2011: 50th anniversary of the foundation of the World Wide Fund for Nature (WWF).[12]
Obverse: Rank-Broadley head, inscription ELIZABETH.II D.G.REG.F.D, starting to the bottom left of the head, IRB under the bust; FIFTY PENCE inscribed under neck of bust.
Reverse: The WWF logo, surrounded by fifty icons radiating outwards intended, in the words of designer Matthew Dent, "... to represent the various facets of the WWF". 2011 inscribed at base.
3,400,000 in circulation. [8]

Mintages for circulation strikes

  • 1969 ~ 188,400,000
  • 1970 ~ 19,461,500
  • 1971–1972 ~ none
  • 1973 ~ 89,775,000
  • 1974–1975 ~ none
  • 1976 ~ 43,746,500
  • 1977 ~ 49,536,000
  • 1978 ~ 72,005,500
  • 1979 ~ 58,680,000
  • 1980 ~ 89,086,000
  • 1981 ~ 74,002,000
  • 1982 ~ 51,312,000
  • 1983 ~ 62,824,904
  • 1984 ~ none
  • 1985 ~ 682,103
  • 1986–1991 ~ none
  • 1992 ~ 109,000
  • 1993 ~ none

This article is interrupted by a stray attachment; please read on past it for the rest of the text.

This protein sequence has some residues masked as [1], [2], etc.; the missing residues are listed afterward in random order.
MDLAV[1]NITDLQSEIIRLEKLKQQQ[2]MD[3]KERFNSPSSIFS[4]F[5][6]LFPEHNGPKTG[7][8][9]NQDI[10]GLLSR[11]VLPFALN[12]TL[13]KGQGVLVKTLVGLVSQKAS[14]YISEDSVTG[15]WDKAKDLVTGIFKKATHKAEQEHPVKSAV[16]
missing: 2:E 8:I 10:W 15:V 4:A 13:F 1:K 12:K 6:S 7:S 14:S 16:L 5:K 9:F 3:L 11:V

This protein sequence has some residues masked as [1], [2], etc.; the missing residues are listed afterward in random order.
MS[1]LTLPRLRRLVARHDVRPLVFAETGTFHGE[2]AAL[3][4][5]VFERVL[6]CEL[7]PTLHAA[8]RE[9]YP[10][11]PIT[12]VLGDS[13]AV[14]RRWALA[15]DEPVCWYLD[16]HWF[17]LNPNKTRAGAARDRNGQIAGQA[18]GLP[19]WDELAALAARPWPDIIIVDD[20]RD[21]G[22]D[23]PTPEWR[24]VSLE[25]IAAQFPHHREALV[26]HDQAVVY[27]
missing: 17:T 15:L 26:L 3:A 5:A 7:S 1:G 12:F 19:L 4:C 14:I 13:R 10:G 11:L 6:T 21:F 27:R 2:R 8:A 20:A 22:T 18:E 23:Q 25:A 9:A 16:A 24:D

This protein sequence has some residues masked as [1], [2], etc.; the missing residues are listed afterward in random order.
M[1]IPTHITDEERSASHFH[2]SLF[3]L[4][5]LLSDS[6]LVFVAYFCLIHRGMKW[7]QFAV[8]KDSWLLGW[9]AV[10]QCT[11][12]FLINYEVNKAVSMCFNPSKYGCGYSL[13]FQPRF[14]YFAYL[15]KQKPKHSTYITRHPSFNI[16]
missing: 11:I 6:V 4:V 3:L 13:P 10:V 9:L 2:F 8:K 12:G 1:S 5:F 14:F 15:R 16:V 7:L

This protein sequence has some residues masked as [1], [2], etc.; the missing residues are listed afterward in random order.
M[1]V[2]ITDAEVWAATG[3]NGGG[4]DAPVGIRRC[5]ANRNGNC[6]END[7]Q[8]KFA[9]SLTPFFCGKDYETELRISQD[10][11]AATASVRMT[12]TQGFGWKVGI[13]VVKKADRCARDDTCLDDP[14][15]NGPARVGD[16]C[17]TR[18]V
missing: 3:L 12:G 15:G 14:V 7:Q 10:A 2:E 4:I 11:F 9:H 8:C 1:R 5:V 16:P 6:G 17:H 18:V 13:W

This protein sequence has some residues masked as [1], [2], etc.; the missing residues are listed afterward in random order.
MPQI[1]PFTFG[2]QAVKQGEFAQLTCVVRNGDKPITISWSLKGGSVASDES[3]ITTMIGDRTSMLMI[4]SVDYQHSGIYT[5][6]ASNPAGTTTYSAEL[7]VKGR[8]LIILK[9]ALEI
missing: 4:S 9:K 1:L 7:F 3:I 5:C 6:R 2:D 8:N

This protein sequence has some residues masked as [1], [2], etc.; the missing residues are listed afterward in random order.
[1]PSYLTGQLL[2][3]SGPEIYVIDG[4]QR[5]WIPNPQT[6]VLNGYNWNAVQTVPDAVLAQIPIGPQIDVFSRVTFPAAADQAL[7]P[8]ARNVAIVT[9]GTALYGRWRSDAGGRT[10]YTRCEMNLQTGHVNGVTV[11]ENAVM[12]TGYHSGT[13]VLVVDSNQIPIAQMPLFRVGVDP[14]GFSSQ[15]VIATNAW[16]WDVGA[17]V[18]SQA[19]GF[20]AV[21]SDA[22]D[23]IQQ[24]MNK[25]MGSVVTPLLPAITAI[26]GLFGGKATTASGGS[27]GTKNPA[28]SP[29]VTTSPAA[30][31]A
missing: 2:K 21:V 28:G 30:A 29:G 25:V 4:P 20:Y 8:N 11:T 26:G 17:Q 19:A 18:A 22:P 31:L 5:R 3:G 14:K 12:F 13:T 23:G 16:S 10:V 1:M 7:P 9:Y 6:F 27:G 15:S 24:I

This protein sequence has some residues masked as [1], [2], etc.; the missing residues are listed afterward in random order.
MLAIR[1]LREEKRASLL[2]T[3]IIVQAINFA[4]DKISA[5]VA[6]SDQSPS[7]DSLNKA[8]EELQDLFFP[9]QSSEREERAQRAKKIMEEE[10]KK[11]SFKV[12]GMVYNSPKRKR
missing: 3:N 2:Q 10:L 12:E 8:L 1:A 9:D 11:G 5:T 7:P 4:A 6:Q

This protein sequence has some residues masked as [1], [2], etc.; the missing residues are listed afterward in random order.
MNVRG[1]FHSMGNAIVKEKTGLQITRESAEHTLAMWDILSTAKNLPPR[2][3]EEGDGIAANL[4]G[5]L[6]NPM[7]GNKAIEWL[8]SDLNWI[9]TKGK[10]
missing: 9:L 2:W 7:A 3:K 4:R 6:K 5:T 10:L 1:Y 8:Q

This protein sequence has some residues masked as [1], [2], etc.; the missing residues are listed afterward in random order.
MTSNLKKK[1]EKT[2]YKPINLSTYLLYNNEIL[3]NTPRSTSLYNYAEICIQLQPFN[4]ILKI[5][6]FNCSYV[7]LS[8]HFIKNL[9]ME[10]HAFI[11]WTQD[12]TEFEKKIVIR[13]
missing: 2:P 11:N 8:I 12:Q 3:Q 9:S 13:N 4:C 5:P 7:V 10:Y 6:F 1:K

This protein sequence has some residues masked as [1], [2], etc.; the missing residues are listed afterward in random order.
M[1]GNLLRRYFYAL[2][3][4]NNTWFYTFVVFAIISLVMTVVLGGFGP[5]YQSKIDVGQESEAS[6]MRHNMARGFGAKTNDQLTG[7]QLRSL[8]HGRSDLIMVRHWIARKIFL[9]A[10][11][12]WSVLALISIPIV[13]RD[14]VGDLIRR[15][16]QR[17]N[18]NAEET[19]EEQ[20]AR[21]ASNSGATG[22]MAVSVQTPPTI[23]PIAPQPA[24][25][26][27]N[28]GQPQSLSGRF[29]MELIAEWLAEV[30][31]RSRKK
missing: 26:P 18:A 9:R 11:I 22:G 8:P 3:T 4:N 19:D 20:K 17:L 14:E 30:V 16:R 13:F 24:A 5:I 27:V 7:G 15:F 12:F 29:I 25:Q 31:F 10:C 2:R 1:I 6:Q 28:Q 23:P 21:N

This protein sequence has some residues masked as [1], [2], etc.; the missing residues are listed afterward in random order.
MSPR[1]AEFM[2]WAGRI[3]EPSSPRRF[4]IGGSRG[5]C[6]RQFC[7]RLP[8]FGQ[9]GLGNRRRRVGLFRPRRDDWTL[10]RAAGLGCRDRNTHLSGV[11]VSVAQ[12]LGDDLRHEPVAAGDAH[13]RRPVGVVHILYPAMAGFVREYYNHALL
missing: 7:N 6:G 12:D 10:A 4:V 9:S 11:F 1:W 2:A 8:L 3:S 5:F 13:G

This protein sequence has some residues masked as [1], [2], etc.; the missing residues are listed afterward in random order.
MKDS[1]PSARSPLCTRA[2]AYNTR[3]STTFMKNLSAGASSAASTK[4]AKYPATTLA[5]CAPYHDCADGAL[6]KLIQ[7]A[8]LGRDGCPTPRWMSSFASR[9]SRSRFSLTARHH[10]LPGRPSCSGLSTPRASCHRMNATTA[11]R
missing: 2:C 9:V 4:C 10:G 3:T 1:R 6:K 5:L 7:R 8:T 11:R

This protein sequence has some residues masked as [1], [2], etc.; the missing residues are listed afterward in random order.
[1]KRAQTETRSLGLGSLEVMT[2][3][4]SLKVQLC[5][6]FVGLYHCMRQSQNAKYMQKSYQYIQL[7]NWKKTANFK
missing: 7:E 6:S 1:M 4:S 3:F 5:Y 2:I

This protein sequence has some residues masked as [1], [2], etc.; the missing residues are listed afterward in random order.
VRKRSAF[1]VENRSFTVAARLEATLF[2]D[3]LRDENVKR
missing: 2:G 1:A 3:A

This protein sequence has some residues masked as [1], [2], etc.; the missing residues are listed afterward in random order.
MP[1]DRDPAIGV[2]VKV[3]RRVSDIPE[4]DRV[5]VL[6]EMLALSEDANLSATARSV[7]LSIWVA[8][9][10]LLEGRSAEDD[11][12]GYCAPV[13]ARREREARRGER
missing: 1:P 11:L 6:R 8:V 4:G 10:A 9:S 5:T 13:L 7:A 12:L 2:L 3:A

• 1994 ~ 6,705,520
  • 1995–1996 ~ none

size reduced

  • 1997 ~ 456,364,100
  • 1998 ~ 64,306,500
  • 1999 ~ 24,905,000
  • 2000 ~ 17,915,500
  • 2001 ~ 84,998,500
  • 2002 ~ 23,907,500
  • 2003 ~ 23,583,000
  • 2004 ~ 35,315,500
  • 2005 ~ 25,363,500
  • 2006 ~ 24,567,000
  • 2007 ~ 11,200,000
  • 2008 ~ 3,500,000 (Britannia design)
  • 2008 ~ 22,747,000 (Matthew Dent design)[8]
  • 2012 ~ 32,300,000

London 2012 Olympic sporting series Mintages

2011

  • Aquatics (swimmer)~ 1,010,000
  • Archery ~ 1,010,000
  • Athletics (high jumper) ~ 1,010,000
  • Badminton ~ 1,005,000
  • Basketball ~ 1,005,000
  • Boccia ~ 1,005,000
  • Boxing ~ 805,000
  • Canoeing ~ 1,010,000
  • Cycling ~ 800,000
  • Equestrian ~ 1,005,000
  • Fencing ~ 1,005,000
  • Football ~ 500,000
  • Goalball ~ 1,005,000
  • Gymnastics ~ 1,007,313
  • Handball ~ 1,005,000
  • Hockey ~ 1,001,000
  • Judo ~ 1,005,000
  • Modern Pentathlon ~ 705,000
  • Rowing ~ 1,005,300
  • Sailing ~ 1,005,000
  • Shooting ~ 1,005,000
  • Table tennis ~ 1,010,000
  • Taekwondo ~ 1,005,000
  • Tennis ~ 605,000
  • Triathlon ~ 1,011,000
  • Volleyball ~ 1,005,000
  • Weightlifting ~ 1,105,000
  • Wheelchair Rugby ~ 505,000
  • Wrestling ~ 505,000 [8]

References

External links

Numismatics portal
  • The United Kingdom 50p Coin Information on the Fifty Pence (50p) coin from The Royal Mint website
Preceded by
Ten shilling note
Half Pound
1971–Present
Succeeded by
Incumbent